XC6VLX130T-1FFG784C

XC6VLX130T-1FFG784C

Manufacturer Part NumberXC6VLX130T-1FFG784C
DescriptionXC6VLX130T-1FFG784C
ManufacturerXilinx Inc
SeriesVirtex™ 6 LXT
XC6VLX130T-1FFG784C datasheet
 


Specifications of XC6VLX130T-1FFG784C

Number Of Logic Elements/cells128000Number Of Labs/clbs10000
Total Ram Bits9732096Number Of I /o400
Voltage - Supply0.95 V ~ 1.05 VMounting TypeSurface Mount
Operating Temperature0°C ~ 85°CPackage / Case784-BBGA, FCBGA
No. Of Logic Blocks20000No. Of Macrocells128000
Family TypeVirtex-6No. Of Speed Grades1
No. Of I/o's400Clock ManagementPLL
Core Supply Voltage Range1VRohs CompliantYes
Lead Free Status / RoHS StatusLead free / RoHS CompliantNumber Of Gates-
Other names122-1678  
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Virtex-6 Family Overview
The System Monitor does not require explicit instantiation in a design. Once the appropriate power supply connections are
made, measurement data can be accessed at any time, even pre-configuration or during power down, through the JTAG test
access port (TAP).
Low-Power Gigabit Transceivers
Ultra-fast serial data transmission between ICs, over the backplane, or over longer distances is becoming increasingly
popular and important. It requires specialized dedicated on-chip circuitry and differential I/O capable of coping with the
signal integrity issues at these high data rates.
All but one Virtex-6 device has between 8 to 72 gigabit transceiver circuits. Each GTX transceiver is a combined transmitter
and receiver capable of operating at a data rate between 480 Mb/s and 6.6 Gb/s. Lower data rates can be achieved using
FPGA logic-based oversampling. Each GTH transceiver is a combined transmitter and receiver capable of operating at a
rate between 9.95 Gb/s and 11.18 Gb/s. The GTX transmitter and receiver are independent circuits that use separate PLLs
to multiply the reference frequency input by certain programmable numbers between 4 and 25, to become the bit-serial data
clock. The GTH transceiver is a purpose-built design for 10 Gb/s rates and shares a single high-performance PLL between
four transmitter and receiver circuits. Each GTX and GTH transceiver has a large number of user-definable features and
parameters. All of these can be defined during device configuration, and many can also be modified during operation.
Transmitter
The GTX transmitter is fundamentally a parallel-to-serial converter with a conversion ratio of 8, 10, 16, 20, 32, or 40. The
GTH transmitter offers bit widths of 16, 20, 32, 40, 64, or 80 to allow additional timing margin for high-performance designs.
These transmitter outputs drive the PC board with a single-channel differential current-mode logic (CML) output signal.
TXOUTCLK is the appropriately divided serial data clock and can be used directly to register the parallel data coming from
the internal logic. The incoming parallel data is fed through a small FIFO and can optionally be modified with the 8B/10B,
64B/66B, or the 64B/67B (GTX only) algorithm to guarantee a sufficient number of transitions. The bit-serial output signal
drives two package pins with complementary CML signals. This output signal pair has programmable signal swing as well as
programmable pre-emphasis to compensate for PC board losses and other interconnect characteristics.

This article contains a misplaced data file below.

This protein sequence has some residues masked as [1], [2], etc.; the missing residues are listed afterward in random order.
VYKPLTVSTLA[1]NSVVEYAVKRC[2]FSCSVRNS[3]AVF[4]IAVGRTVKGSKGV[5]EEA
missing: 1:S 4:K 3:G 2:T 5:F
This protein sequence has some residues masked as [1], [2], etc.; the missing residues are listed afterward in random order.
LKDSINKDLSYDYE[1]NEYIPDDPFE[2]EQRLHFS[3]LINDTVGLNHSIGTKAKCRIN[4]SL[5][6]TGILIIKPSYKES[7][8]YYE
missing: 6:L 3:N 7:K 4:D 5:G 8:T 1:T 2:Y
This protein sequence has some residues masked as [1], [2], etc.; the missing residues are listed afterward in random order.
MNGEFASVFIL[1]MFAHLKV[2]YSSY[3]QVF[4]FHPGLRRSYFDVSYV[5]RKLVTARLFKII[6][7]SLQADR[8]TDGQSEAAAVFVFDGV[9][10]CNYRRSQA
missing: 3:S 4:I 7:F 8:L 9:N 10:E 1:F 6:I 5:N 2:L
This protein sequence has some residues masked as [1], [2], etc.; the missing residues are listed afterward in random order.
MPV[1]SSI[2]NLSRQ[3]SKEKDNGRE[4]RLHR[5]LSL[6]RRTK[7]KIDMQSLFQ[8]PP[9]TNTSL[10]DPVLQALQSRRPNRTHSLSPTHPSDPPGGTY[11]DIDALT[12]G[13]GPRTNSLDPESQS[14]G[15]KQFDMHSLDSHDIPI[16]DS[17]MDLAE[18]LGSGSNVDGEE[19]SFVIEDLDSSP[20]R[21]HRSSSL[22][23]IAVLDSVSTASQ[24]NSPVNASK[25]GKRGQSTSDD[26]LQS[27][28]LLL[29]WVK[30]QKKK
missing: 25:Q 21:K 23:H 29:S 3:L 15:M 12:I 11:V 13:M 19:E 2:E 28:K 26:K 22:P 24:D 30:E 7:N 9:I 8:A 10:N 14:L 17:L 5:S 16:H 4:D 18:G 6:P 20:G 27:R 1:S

Receiver
The receiver is fundamentally a serial-to-parallel converter, changing the incoming bit serial differential signal into a parallel
stream of words, each 8, 10, 16, 20, 32, or 40 bits wide. The GTH transceiver offers 16, 20, 32, 40, 64, and 80 bit widths to
allow greater timing margin. The receiver takes the incoming differential data stream, feeds it through a programmable
equalizer (to compensate for PC board and other interconnect characteristics), and uses the F
input to initiate clock
REF
recognition. There is no need for a separate clock line. The data pattern uses non-return-to-zero (NRZ) encoding and
optionally guarantees sufficient data transitions by using the selected encoding scheme. Parallel data is then transferred into
the FPGA logic using the RXUSRCLK clock. The serial-to-parallel conversion ratio for GTX transceivers can be 8, 10, 16, 20,
32, or 40. The serial-to-parallel conversion ratio for GTH transceivers can be 16, 20, 32, 40, 64, or 80 for GTH.
Out-of-Band Signaling
The GTX transceivers provide Out-of-Band (OOB) signaling, often used to send low-speed signals from the transmitter to
the receiver, while high-speed serial data transmission is not active, typically when the link is in a power-down state or has
not been initialized. This benefits PCI Express and SATA/SAS applications.
Integrated Interface Blocks for PCI Express Designs
The PCI Express standard is a packet-based, point-to-point serial interface standard. The differential signal transmission
uses an embedded clock, which eliminates the clock-to-data skew problems of traditional wide parallel buses.
The PCI Express Base Specification Revision 2.0 is backwards compatible with Revision 1.1 and defines a configurable raw
data rate of 2.5 Gb/s, or 5.0 Gb/s per lane in each direction. To scale bandwidth, the specification allows multiple lanes to be
joined to form a larger link between PCI Express devices.
All Virtex-6 devices (except the XC6VLX760) include at least one integrated interface block for PCI Express technology that
can be configured as an Endpoint or Root Port, compliant to the PCI Express Base Specification Revision 2.0. The Root Port
can be used to build the basis for a compatible Root Complex, to allow custom FPGA-FPGA communication via the PCI
Express protocol, and to attach ASSP Endpoint devices such as Fibre Channel HBAs to the FPGA.
DS150 (v2.2) January 28, 2010
www.xilinx.com
Advance Product Specification
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